There are squaddies in various unsavoury parts of the world putting their lives on the line for God only knows what. But this weekend all we've seen are pictures of the grinning clown currently masquerading as Prime Minister walking around in shorts, holding his wife's hand, grinning like some kind of half wit on a mini break in Spain. He's even ensured we all know he flew with Ryanair. Well what a prat, I wouldn't fly Ryanair if I was on the PM's salary.

It's now less than a month to the local elections. I've stood in countless local elections and the last thing you ever do is swan off for a break in April when the elections are at the beginning of May, it's far too busy. Obviously Cameron doesn't care about his local candidates, all volunteers by the way, otherwise he'd have been here campaigning on their behalf.

In Cameron's case he has sent forces to bomb Libya, is supposedly trying to sort out the financial mess, is humming and aaghing about NHS reform and is supposedly campaigning against AV. So what the hell kind of a leader clears off to Spain for a break with all this going on?

The man's a wimp and every time he pulls a stunt such as this, to make him appear like he's just one of us, the more I despise him.

Friday, April 08, 2011

The Sick Man Is Europe

So you've had to cut your household budget because of the recession. That meal out once a week is now a takeaway. That holiday in Cancun is a week in the Lake District.

Then you get told that your hours are being cut at work because of the recession. You have to sell the second car. The takeaway is cut as paying your overdraft becomes harder.

Then one of you gets made redundant. You struggle to pay the mortgage and losing the house is a possibility unless you manage to cut the household budget even more drastically.

Then you hear your next door neighbours are in even more of a mess, largely because they spent even more heavily on life's luxuries than you did. What do you do?

If you don't really care what happens to your own family then you pay off your neighbour's debts for them, despite telling your kids they can't have a holiday this year, or a McDonald's at weekend. Of course you would wouldn't you?

For your family substitute the UK. For your neighbour substitute Ireland, Greece, Portugal etc.

Now tell me, when we're having services cut and people are being made redundant, that membership of the Europan Union is good for the UK.

Monday, April 04, 2011

Michael Jackson at Fulham FC-A Fitting Monument to the Premier League

How fitting that the Phoney Pharoah, the most vulgar man in British business, should erect the most vulgar statue of the most vulgar pop star the world has seen, outside the ground of a club in the most vulgar sporting league in the world. If Woolworth's had sold pieces of 7' tat like the statue to the left left they would have gone belly up many decades before they actually did.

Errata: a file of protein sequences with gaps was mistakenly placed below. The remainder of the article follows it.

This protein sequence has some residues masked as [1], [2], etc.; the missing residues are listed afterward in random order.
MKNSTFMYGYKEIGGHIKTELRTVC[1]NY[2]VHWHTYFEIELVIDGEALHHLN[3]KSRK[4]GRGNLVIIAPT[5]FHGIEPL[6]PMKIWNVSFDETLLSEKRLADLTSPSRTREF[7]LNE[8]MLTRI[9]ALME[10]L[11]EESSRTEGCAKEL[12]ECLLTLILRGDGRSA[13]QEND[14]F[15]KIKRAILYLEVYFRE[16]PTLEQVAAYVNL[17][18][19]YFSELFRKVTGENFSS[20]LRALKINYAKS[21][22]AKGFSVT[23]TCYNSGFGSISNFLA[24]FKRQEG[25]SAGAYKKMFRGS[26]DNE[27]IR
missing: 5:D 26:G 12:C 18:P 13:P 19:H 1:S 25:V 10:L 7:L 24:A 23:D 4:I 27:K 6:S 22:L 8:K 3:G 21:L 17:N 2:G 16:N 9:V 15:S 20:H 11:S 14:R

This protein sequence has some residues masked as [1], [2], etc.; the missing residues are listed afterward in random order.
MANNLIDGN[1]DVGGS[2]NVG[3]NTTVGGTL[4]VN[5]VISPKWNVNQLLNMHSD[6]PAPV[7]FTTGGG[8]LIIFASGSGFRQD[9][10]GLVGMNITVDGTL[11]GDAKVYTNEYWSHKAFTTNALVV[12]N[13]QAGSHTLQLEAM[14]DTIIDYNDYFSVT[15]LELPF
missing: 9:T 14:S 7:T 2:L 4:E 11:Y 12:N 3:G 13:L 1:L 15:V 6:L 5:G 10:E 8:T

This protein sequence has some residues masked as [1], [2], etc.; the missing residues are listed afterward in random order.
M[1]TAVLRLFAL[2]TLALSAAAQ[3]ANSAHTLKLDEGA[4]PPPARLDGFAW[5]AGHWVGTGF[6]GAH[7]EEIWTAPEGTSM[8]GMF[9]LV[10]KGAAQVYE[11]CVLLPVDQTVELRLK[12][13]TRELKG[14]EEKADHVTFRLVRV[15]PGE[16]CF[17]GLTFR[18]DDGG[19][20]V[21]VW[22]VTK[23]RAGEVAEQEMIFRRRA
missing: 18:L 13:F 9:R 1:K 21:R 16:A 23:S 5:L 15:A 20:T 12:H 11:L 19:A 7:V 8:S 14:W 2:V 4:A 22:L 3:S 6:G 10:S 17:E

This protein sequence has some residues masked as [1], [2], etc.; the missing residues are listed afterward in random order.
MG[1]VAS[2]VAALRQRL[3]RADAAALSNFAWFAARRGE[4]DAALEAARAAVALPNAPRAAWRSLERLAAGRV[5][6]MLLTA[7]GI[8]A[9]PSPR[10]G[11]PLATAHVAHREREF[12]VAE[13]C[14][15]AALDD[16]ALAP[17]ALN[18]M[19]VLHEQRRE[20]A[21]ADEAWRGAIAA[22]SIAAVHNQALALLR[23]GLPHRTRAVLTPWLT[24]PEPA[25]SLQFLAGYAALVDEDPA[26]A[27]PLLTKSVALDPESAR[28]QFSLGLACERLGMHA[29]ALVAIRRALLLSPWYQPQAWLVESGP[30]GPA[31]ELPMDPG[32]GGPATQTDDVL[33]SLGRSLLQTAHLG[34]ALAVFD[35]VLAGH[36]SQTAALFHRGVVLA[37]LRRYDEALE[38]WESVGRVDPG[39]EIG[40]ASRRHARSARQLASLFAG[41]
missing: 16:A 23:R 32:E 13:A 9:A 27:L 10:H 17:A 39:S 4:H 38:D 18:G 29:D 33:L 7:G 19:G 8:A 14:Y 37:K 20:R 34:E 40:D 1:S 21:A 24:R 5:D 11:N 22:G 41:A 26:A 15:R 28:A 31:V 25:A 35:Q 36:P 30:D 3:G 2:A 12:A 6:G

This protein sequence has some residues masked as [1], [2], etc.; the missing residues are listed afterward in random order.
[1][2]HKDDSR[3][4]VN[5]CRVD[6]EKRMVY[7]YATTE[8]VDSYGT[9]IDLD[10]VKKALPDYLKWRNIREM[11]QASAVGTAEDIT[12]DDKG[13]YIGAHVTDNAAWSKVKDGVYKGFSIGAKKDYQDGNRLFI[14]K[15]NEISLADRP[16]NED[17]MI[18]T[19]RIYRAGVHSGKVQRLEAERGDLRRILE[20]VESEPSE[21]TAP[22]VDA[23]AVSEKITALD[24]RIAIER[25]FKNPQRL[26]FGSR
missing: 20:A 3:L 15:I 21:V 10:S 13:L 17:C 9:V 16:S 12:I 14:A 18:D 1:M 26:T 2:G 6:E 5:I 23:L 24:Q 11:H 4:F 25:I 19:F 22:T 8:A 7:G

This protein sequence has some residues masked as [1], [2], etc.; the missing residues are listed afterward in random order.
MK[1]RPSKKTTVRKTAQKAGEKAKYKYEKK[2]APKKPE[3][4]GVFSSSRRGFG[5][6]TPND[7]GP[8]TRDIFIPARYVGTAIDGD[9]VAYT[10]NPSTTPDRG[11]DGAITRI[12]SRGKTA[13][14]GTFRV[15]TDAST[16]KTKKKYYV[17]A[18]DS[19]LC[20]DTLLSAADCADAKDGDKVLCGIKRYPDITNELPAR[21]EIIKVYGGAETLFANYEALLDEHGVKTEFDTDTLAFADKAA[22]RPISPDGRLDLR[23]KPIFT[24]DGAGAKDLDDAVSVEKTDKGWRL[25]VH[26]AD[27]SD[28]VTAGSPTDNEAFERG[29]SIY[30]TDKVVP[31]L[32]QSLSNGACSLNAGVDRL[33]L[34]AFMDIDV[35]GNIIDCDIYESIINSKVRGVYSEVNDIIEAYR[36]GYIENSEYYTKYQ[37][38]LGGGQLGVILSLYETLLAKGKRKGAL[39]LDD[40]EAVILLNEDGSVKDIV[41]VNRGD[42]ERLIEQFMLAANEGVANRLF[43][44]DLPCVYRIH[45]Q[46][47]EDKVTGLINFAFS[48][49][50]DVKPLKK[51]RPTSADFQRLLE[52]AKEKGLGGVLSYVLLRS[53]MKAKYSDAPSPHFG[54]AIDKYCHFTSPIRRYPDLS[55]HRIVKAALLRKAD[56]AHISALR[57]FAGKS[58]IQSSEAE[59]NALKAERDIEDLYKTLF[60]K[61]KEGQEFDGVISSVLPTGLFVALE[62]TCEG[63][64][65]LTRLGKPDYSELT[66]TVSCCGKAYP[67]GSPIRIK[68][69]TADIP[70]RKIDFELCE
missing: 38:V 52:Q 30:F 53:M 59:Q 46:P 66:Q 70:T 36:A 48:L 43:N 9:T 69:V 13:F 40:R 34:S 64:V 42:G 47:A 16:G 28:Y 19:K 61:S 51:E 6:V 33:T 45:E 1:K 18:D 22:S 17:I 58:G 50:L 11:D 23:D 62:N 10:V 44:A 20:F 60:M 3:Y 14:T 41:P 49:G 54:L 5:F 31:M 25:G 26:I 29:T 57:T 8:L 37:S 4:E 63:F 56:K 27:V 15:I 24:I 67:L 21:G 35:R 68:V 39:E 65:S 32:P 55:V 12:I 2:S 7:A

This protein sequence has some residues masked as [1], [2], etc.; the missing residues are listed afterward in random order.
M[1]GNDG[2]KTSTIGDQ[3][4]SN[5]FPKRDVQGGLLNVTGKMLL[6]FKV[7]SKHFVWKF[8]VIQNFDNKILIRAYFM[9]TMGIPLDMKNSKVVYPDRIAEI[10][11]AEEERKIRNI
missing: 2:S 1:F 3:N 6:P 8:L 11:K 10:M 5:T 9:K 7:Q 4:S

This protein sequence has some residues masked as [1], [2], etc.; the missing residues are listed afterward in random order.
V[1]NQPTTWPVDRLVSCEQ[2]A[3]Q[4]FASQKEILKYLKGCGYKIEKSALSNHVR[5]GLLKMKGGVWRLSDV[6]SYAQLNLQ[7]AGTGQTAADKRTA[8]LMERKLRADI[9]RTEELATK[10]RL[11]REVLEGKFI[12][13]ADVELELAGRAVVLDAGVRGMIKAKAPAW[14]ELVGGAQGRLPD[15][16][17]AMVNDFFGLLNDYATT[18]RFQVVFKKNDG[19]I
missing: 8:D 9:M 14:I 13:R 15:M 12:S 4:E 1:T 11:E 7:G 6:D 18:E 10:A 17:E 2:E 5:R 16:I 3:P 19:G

But the most obscene thing was to hear a so-called Fulham 'supporter' claiming that the Phoney Pharoah had put £160m into the club so he could do what he wanted, the 'supporter' didn't care. And other 'supporters' said similar. Fayed insisted that any fans criticising his piece of tasteless vulgarity were idiots who should go and watch Chelsea.

So they should troop a couple of miles to watch a club that's the plaything of a dodgy Russian oligarch instead? Do me a favour. At least go and watch Liverpool, the club that's bought and sold by American millionaires like a cheap tart on the streets of Toxteth. If you don't fancy that then go and watch United and help pay off the £500m debt dumped on the club by the Glazers who wanted to buy the club, but didn't have the readies. Or why not go and watch Man City. You know, the club that claims to be Manchester's real club? Except they've sold their soul to a bunch of Arabs for what? Lifelong City fans? I doubt it, a pot of cash eventually more like it.

Just about sums up English football.  

Alternative Vote for an Alternative Pudding (The one you don't want).

Melissa Kite in the Telegraph has written a wonderful piece about AV and using AV to choose puddings at a dinner party. It sums it up really:

As tall orders go, this was a biggie. A friend asked me to come to a dinner party at her house and explain the Alternative Vote to her friends. "Are you sure this is a good idea?" I asked, not wanting to send everyone to sleep over their lasagne.

She assured me that it was, that people desperately wanted to understand AV and the issues at stake in the forthcoming referendum on voting reform, so she was organising an AV dinner party and I was the star turn.

That it should come to this is a pretty pass. David Cameron landed us with this referendum. I know he had to offer it to Nick Clegg as the price of entering into a coalition. But to leave the country flailing around in a miasma of confusion and apathy about it is a bit much. And it's a total cheek that I now have to work overtime to explain it.